Todd Payne put on an electrifying performance at the International Hot Rod Association Summit SuperSeries World Finals October 16 at Memphis International Raceway.
Racing his Electric Vehicle, the North Carolina racer made it all the way to the semifinals of the Sportsman class. The 45-year-old, who has worked 26 years for a pool company, certainly has jumped in the deep end with the electric vehicle.
He purchased a 2014 Tesla a couple of years ago and went to watch a friend drag race. A racing veteran, he wasn’t able to stay a spectator for long and was soon fully immersed in competing against the fuel-powered cars. That meant, even when he didn’t have his own car.
“I went to go watch someone else drag race, but I couldn’t just watch,” he said. “I entered the Sportsman category and dang, if I didn’t win the race. I did 10 or 11 races and ended up with three or four wins and the championship.
“The crazy thing is the second or third race, I had taken my car in for service. I ended up racing a loaner car and won a double-points race with the loaner. I dropped the car off Friday, started racing Saturday and stayed up way late, like 12:30 racing. The next morning, we raced again and I finished second. With the money I won that weekend with the loaner car, I paid Tesla in cash to get my car out of service.”
Payne, who buys and sells cars on the side, bought his dream machine, a 2011 Corvette Z06 from a salvage recovery. But it was the Tesla, which sparked interest in a new challenge.
He was already a champion at Farmington Dragway, riding a Suzuki Bandit to the 2019 Motorcycle track title. He was anxious to return there in 2021 with his 5,000-pound electric machine.
“I had my eyes set on my home track, Farmington Dragway. My plan was to get very serious with this car,” he said. “But, I couldn’t get on the tree 100 percent. Long story short, it was me, the way I would stage the car that made the biggest difference. Every track I go to, I try to learn and take something from that track.”
One of the challenges was having power for the later rounds. He went through three different chargers to make the round calls. He later contacted the folks at Generac generators, who were able to help him get the car’s power back up where he needed it.
With that problem solved, he made five finals in the Footbrake class.
“That’s extremely difficult with the caliber of racers at Farmington,” he said. “You have guys like Ernie Humes, an incredible racer. We have Jeff Flood, the Dudleys. There are several big names who come from this area.”
Payne was incredible as well with a triple zip reaction time at the IHRA Summit Team Finals and a quad perfect in testing. He had another .000 light at Farmington and a quad perfect again at Memphis. Part of the success was learning he couldn’t set the car up like a standard No Box car.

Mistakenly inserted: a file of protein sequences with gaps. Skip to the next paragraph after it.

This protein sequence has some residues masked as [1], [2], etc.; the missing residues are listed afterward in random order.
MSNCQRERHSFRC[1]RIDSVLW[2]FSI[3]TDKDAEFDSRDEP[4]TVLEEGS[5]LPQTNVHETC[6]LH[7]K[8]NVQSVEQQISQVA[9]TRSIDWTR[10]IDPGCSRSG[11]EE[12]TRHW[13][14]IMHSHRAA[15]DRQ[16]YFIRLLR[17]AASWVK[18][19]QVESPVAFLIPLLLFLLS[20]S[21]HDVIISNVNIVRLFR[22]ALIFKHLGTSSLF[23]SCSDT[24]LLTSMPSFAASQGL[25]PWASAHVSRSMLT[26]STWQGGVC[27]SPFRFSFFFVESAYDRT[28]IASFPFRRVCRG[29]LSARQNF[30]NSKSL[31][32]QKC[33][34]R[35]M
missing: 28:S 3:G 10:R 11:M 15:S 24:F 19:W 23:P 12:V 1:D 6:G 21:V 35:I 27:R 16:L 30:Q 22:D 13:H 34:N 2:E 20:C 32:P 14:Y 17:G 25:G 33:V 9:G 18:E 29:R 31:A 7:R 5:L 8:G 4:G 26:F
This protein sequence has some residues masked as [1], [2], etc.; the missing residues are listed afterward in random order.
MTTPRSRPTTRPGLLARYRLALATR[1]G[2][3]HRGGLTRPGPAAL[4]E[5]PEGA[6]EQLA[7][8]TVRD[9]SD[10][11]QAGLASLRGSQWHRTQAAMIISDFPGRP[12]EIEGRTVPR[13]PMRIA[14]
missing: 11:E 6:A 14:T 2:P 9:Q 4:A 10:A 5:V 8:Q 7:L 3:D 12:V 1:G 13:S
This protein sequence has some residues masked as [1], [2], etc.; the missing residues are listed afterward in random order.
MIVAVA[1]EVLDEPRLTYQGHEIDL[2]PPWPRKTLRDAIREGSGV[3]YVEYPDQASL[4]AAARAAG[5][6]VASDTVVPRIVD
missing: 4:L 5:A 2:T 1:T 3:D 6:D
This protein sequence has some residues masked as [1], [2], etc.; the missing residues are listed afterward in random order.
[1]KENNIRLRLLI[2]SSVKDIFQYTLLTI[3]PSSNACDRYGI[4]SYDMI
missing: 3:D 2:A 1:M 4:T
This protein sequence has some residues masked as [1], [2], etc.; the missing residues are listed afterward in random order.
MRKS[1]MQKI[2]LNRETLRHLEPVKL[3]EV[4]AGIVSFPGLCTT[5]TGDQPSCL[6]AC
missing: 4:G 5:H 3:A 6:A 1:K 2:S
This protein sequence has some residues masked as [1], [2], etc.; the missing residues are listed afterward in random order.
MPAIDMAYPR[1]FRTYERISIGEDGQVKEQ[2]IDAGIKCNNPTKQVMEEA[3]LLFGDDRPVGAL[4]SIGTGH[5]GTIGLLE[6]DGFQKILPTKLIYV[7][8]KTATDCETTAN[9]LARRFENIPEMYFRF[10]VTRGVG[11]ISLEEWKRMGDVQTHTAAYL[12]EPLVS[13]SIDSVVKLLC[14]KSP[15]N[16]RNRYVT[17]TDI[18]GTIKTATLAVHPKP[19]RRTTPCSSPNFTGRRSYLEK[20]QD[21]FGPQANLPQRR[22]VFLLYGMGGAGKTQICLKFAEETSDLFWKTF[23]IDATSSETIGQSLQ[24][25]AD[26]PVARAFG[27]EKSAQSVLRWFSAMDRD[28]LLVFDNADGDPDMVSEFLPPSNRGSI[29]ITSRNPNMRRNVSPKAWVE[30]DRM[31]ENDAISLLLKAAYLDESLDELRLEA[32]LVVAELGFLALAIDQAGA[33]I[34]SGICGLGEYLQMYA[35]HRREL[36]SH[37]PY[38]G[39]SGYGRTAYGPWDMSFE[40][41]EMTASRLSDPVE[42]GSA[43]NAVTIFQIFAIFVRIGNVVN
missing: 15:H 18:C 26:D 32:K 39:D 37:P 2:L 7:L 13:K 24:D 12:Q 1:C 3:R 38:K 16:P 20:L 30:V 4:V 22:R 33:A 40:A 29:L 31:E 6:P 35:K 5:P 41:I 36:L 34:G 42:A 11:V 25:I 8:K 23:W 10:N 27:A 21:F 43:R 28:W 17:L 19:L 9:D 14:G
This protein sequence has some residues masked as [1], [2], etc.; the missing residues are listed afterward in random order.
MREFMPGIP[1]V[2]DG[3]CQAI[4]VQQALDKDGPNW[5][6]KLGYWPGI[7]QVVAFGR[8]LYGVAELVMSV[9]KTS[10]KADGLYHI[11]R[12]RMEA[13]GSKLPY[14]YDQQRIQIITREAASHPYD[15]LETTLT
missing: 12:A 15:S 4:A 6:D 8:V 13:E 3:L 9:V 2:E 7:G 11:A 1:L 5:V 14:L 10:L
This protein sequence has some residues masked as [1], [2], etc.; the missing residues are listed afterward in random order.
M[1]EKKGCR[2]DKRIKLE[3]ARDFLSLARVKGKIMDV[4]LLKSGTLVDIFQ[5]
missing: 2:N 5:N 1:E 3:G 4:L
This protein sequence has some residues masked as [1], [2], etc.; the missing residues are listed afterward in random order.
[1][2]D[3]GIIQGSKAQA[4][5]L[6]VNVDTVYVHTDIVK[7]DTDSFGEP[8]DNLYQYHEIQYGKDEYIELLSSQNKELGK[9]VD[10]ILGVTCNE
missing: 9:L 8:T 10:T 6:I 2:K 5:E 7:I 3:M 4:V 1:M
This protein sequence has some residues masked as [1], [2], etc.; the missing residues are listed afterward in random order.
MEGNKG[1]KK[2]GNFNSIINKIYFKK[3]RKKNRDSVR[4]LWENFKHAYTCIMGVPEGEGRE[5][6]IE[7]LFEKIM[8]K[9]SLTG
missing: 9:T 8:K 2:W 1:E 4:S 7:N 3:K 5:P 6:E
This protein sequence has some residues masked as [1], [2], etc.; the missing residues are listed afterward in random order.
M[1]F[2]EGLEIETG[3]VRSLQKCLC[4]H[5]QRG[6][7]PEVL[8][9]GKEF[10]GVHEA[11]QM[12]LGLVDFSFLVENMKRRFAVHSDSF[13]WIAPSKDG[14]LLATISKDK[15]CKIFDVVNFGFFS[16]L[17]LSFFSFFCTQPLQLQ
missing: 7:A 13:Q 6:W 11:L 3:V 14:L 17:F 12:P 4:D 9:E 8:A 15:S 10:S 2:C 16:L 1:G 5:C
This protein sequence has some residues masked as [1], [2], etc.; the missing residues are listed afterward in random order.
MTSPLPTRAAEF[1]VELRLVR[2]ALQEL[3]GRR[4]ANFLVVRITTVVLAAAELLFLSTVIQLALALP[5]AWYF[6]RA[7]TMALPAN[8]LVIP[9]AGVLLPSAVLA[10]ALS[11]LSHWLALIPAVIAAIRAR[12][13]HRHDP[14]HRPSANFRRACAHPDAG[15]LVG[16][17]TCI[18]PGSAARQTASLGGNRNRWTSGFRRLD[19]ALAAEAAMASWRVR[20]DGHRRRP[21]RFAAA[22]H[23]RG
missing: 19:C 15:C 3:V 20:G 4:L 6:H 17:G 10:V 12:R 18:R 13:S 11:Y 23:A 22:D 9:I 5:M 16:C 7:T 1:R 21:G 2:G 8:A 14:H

“They’re two different animals,” he said. “People will say, ‘Jack the tire pressure up.’ That’s the opposite with these four-wheel drive cars. You drop or raise the tire pressure, you will either spin off the line or it will take off faster because you turn the tires like they’re slicks then.”
He shares what he learns with other racers with a goal of growing the category. He feels confident enough in his own abilities, although he found out just how good the competition was at the IHRA Summit SuperSeries World Finals.
“Pretty much all the guys these days are dead-on with their number,” Payne said. “It was like the guy I raced in the third round (at Memphis), he was dead-on three passes in a row.”
Over the past eight years, Payne often raced a 1982 Mustang with a 351 Windsor motor, which ran in the mid-sevens. So far, the Tesla has outperformed the Mustang with its consistency.
“The Mustang would run pretty good and then it would pick up a tenth or lose a tenth for no rhyme or reason,” he said. “I ran it a long time. I had a new Buck Racing motor in it and it was on-point. In 2021, I double-entered the Footbrake car and the Tesla in the same race. The Tesla went five rounds and the Mustang went three rounds.
“The third round in the Mustang, the starter is hanging out underneath the car. There was always a race when the car breaks over little stuff. Those are points you can’t lose when trying to win a championship. Knock on wood, the Tesla is yet to mess up.”
Still, there were adjustments he had to make at Memphis. The car was getting too close to red-lighting so he had to change both the set-up on the car and the way he was staging.
“I had to throw the set-up out the door. I’m proud of myself of not sticking with what I knew,” he said. “There’s a difference between deep staging and not of one-tenth. I figured the math and said, ‘We’re going to go one-tenth.’ So I dialed the numbers from a 64 to 60. I ran a 59 with a nine on the first pass because the guy red-lit against me.
“I was in the 40s the first round. The second round, I was in the 30s. The third round, I didn’t turn the deep stage on, but I hit it as hard as I could.”
With the race broadcast on MotorMania, he received plenty of texts and Facebook messages from the racers back at Farmington offering their support. Beyond the competition, Payne enjoyed the camaraderie of the IHRA Division 9 Summit Team Finals at Darlington and the IHRA Summit SuperSeries World Finals.
“Everybody always treats us well at the Team Finals. There’s no politics with drag racing,” he said. “We’re all friends and I’m the first to offer tools in the back of my car to help you out. I’ll burn my arm on a starter trying to get that last bolt in for you so we can have a good fair race.
“The World Finals, they treat us more like kings than racers. Like Mr. (Jim) Greenleaf and Al Noe from Summit and Keith Howard from NEDRA, it’s great meeting those people. I’d highly advise a trip to the World Finals to anyone in the drag racing community.”
Other EV drivers also participated at the IHRA Summit SuperSeries World Finals.